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Suppose that I have an option on a single stock expiring at time $T$ and I replicate the payoff of this derivative by investing in the stock market and the money market. So this condition reads $$X(T) = V(T) \quad \text{almost surely}$$ where $X(T)$ is the value of my portfolio and $V(T)$ is the payoff of the derivative.

This condition holding under the actual probability measure is equivalent to it holding under the risk neutral measure, which I assume to exist and to be unique.

We then price the option by saying $$D(t)X(t) = \widetilde{E}[D(T)X(T)|F(t)] = \widetilde{E}[D(T)V(T)|F(t)]$$

I have a problem with the last equality. If the "almost surely" condition holds, then the last equality is implied. However, that equality does not necessarily imply the "almost surely" condition. Am I missing something here or is the fact that the price that comes of this method is unique and that it is a necessary condition for the almost surely condition to hold good enough for our purposes?

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2 Answers 2

The theorem which justifies the equality of the expectations is Radon-Nikodym theorem. It says:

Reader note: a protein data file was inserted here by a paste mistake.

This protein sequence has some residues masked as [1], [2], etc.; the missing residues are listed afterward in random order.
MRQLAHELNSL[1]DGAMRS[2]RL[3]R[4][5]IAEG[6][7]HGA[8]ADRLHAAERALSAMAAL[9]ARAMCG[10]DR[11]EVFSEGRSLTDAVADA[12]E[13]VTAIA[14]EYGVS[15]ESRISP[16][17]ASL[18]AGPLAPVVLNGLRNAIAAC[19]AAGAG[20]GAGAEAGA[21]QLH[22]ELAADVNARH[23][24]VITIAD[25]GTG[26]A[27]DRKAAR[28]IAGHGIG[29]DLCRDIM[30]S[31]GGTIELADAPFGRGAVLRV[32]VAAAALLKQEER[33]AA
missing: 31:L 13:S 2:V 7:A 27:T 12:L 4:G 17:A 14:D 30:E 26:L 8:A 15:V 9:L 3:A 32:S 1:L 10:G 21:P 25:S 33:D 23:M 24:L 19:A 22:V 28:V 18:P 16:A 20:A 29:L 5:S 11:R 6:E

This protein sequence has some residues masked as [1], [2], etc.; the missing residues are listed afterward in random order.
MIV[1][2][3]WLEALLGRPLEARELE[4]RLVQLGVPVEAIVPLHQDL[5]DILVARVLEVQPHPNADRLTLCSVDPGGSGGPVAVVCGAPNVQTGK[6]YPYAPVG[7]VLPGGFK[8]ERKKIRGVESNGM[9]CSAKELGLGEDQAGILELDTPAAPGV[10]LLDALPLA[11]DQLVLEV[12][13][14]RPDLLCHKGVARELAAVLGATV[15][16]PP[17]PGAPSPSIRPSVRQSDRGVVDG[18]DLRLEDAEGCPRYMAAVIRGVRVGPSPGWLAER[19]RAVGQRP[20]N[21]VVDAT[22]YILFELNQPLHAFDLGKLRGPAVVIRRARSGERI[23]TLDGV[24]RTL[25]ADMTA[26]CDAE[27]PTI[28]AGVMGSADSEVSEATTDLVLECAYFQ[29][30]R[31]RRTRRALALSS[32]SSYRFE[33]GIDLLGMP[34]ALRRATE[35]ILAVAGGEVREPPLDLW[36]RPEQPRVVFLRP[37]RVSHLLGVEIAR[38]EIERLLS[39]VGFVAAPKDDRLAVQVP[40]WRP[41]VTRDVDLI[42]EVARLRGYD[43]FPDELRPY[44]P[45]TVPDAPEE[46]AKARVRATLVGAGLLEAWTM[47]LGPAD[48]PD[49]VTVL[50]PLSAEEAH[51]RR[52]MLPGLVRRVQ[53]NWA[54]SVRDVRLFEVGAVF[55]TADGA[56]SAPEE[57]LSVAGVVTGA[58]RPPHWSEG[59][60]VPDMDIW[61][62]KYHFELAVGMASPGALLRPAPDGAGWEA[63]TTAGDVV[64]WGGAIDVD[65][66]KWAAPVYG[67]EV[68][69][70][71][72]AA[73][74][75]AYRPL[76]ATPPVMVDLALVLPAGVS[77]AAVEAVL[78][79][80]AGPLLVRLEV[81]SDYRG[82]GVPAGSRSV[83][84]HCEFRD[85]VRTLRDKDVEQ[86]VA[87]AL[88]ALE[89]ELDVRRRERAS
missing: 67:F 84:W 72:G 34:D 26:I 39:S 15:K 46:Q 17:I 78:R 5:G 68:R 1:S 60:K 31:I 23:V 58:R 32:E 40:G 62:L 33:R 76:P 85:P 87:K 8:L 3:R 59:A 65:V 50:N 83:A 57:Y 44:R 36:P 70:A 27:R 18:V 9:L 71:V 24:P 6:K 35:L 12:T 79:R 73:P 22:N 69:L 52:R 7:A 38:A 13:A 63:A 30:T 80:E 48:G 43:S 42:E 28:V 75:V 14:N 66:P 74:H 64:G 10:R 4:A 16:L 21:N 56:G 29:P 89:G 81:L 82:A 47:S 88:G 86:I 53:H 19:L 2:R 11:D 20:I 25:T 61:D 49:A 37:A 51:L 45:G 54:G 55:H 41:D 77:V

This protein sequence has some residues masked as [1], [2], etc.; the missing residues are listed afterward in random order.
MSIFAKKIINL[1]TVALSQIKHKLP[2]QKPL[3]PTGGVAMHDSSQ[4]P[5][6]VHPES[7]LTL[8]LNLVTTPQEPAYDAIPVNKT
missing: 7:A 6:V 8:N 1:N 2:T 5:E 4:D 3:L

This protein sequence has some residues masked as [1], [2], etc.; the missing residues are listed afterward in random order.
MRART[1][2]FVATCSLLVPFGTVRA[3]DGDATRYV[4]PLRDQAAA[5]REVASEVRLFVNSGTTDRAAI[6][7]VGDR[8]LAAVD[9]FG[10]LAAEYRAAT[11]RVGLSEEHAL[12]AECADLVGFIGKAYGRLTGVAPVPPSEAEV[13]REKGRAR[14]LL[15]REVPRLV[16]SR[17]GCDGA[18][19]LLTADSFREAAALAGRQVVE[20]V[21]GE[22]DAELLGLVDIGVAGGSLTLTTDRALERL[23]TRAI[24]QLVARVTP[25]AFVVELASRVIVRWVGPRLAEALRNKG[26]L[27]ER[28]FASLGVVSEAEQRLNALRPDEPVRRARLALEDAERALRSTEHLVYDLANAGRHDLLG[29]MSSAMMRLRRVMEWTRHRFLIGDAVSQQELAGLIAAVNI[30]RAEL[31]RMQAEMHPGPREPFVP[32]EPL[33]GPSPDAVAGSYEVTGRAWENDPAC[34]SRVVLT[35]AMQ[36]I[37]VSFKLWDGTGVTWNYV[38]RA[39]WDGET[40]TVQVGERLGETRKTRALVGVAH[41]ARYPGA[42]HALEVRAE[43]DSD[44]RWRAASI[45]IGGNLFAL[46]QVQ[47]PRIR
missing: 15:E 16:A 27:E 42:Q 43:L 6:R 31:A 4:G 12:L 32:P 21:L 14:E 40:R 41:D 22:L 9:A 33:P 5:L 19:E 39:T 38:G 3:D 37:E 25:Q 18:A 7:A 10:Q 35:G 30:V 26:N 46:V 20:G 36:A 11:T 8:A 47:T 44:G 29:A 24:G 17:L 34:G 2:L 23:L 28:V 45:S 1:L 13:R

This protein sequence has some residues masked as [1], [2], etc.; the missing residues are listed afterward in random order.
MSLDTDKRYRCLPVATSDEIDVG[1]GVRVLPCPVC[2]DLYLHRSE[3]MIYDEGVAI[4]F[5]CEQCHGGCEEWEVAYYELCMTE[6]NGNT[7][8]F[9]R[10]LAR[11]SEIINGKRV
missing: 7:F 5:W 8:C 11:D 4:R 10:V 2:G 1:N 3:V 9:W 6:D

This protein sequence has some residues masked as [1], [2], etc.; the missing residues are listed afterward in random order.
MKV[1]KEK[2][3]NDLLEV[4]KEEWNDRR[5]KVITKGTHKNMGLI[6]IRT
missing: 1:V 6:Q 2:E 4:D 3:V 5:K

$$E^P(DX)=E^Q(X)$$

where $D=dQ/dP$ is a change of measure process with $E(D)=1$, $D>0$ and $Q\sim P$.

Note that $Q$ is further specified as the special riskneutral measure under which $X$ becomes a martingale.

You can see it easily by writing out the expectations:

$$E^P(DX)=\int DX \cdot dP=\int X \frac{dQ}{dP}\cdot dP=\int X dQ=E^Q(X)$$

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I have no objection to the equality. It is crystal clear. What I am asking is how/if it implies the condition $$X(T) = V(T) \quad \text{almost surely}$$. The equality of expectations is implied by this condition. But I don't see how/if the equality of the expectations implies this condition. –  Calculon Aug 23 at 15:16
    
@L'universo This is then the deeper reason, that changing the measure from $P$ to $Q$ means to price $X$ by its replicating portfolio aswell. Its the "Fundamental Theorem of Asset Pricing". Note that $Q$ is defined as the special measure $Q\sim P$ such that $X$ becomes martingale. –  emcor Aug 23 at 15:22
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@emcor: I'd suggest editing the initial answer rather than posting another one. –  olaker Aug 23 at 15:24
    
@L'universo When you change the measure under an equivalent measure, if $P(V_T=X_T)=1$, you must also have $Q(V_T=X_T)=1$ because the measures are equivalent, meaning that $P=1\leftrightarrow Q=1$ (otherwise there would be some event with $P(\omega)=0$ and $Q(\omega)>0$. –  emcor Aug 23 at 15:32

I guess that the unclarity comes from the fact that hedge pricing is an incomplete model, as it does not take the FVA into account. Not from flaws of the mathematics used in the model.

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